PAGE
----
Using a caveat to stop a grant of probate in a contested inheritance case
Jenny Carter in Coodes Solicitors’ Personal Disputes team explains when it is appropriate to use a caveat to stop a grant of probate.
A caveat puts a temporary stop on the grant of probate and is often used when there are questions about the validity of a Will. Someone may also enter a caveat if they are unsure whether a Will exists or if there are doubts about the deceased’s estate being administered properly.
A caveat prevents executors from administering an estate until an inheritance dispute has been resolved.
Here at Coodes we are experiencing an increase in contentious probate cases and are advising a growing number of our clients to enter a caveat to protect their position. However, it is important to understand how caveats work and when they might not be the right option.
In some circumstances, a caveat provides valuable time for an inheritance dispute to be fairly resolved. In the worst case scenario, a caveat can be misused by someone who simply wants to stall the probate process because they bear a grudge against the executors of an estate.
Who can use a caveat?
If you are unhappy with a Will or the way in which the executors are administering the estate and think you are in a position to use a caveat, it is important to get specialist legal advice. Your lawyer can explain whether or not you have a valid claim and, if appropriate, can then enter a caveat on your behalf.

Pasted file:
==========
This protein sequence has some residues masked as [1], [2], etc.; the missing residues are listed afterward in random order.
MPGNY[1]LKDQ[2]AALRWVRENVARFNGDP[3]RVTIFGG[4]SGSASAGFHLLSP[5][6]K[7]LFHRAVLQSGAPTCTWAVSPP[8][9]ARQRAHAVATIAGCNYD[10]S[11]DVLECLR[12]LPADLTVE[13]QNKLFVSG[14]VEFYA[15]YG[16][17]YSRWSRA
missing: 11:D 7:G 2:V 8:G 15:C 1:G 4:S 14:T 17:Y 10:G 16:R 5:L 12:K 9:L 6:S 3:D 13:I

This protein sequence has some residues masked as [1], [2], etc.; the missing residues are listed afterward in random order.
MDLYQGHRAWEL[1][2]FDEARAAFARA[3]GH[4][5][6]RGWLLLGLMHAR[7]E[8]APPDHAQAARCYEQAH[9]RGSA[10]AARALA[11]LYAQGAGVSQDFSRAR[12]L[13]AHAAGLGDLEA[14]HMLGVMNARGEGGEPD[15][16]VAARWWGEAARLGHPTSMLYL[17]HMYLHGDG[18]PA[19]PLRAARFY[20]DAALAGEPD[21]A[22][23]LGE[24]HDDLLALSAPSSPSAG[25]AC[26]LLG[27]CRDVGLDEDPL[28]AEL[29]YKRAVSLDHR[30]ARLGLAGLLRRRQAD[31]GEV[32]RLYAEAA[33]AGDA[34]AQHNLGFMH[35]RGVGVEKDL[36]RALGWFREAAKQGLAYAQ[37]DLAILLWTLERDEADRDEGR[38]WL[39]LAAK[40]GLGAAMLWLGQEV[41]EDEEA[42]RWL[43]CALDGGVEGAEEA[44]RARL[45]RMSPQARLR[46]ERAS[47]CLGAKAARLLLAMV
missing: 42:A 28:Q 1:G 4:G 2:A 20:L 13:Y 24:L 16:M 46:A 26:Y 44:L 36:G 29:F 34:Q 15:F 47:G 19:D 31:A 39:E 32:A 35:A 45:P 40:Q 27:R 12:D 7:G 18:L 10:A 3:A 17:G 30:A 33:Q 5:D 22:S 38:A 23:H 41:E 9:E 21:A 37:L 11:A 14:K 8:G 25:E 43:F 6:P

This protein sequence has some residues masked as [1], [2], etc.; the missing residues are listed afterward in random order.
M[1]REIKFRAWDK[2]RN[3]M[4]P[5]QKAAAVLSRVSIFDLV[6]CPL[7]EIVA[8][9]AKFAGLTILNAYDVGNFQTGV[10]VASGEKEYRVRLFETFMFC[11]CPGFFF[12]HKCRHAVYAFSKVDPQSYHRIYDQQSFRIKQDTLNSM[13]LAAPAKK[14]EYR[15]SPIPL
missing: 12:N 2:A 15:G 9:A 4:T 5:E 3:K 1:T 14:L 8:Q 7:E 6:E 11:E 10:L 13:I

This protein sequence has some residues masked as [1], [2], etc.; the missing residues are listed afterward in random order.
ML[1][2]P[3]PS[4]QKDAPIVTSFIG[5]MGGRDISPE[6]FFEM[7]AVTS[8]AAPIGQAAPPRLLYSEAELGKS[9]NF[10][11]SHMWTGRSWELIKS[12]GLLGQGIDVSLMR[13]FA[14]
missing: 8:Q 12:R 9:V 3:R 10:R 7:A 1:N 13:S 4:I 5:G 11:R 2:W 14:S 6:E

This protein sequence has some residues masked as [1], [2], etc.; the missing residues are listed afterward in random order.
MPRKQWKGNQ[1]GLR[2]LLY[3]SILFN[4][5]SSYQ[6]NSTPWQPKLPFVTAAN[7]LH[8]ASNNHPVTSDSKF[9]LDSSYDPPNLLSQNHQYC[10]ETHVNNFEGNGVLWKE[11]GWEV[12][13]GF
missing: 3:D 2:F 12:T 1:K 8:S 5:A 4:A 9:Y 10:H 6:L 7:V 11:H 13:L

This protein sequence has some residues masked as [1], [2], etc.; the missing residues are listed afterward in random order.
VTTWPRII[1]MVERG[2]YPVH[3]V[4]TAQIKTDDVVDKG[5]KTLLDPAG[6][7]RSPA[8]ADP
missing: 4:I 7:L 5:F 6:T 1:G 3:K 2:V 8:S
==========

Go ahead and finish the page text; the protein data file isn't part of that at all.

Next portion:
It is important to note that caveats are not designed for claims under the Inheritance (Provision for Family and Dependants) Act 1975. If you are a dependent who has not been adequately provided for in your parent’s Will, for example, you should not lodge a caveat. You will need to seek legal advice on taking a different route.
It is also not appropriate to enter a caveat simply to frustrate or delay the administration of the Estate without any legal justification for doing so.
What happens when a caveat is lodged?
For a small fee you can lodge a caveat with your district probate registry or instruct a lawyer to do so on your behalf. The caveat will remain in place for six months and can be renewed within a month of expiring.
While the caveat is lodged, the executors cannot secure grant of probate and should not take any further steps towards administering the estate.
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Can I overturn a caveat?
Entering a caveat is often the most appropriate action to take if you have a valid claim to a Will. However, we have advised executors of estates who have been faced with caveats that are in place for no good reason.
If you are an executor and do not feel the caveat should be in place, you can issue a formal application called a ‘warning’ to the Probate Registry. The warning is then sent to the person who lodged the caveat. The individual who entered the caveat then has 14 days to respond by entering what is known as an ‘appearance’, which will set out the basis upon which they are maintaining the caveat.
Once an ‘appearance’ has been entered, the caveat will remain frozen in place unless the parties are able to come to an agreement that the caveat is removed. If no agreement can be reached, it is important to seek legal advice as soon as possible as there may be no option but to issue an application to the court for the removal of the caveat.
If an application to the court is required, matters become more complicated and potentially more costly. That is because there is a risk that the court may make an adverse costs order if it finds the administration process had been frustrated by the wrongful entering of a caveat.
Whether you are seeking to overturn or maintain a caveat, get specialist legal advice to ensure you are acting in an appropriate way. The courts will look very dimly indeed on anyone who is found to be acting unreasonably.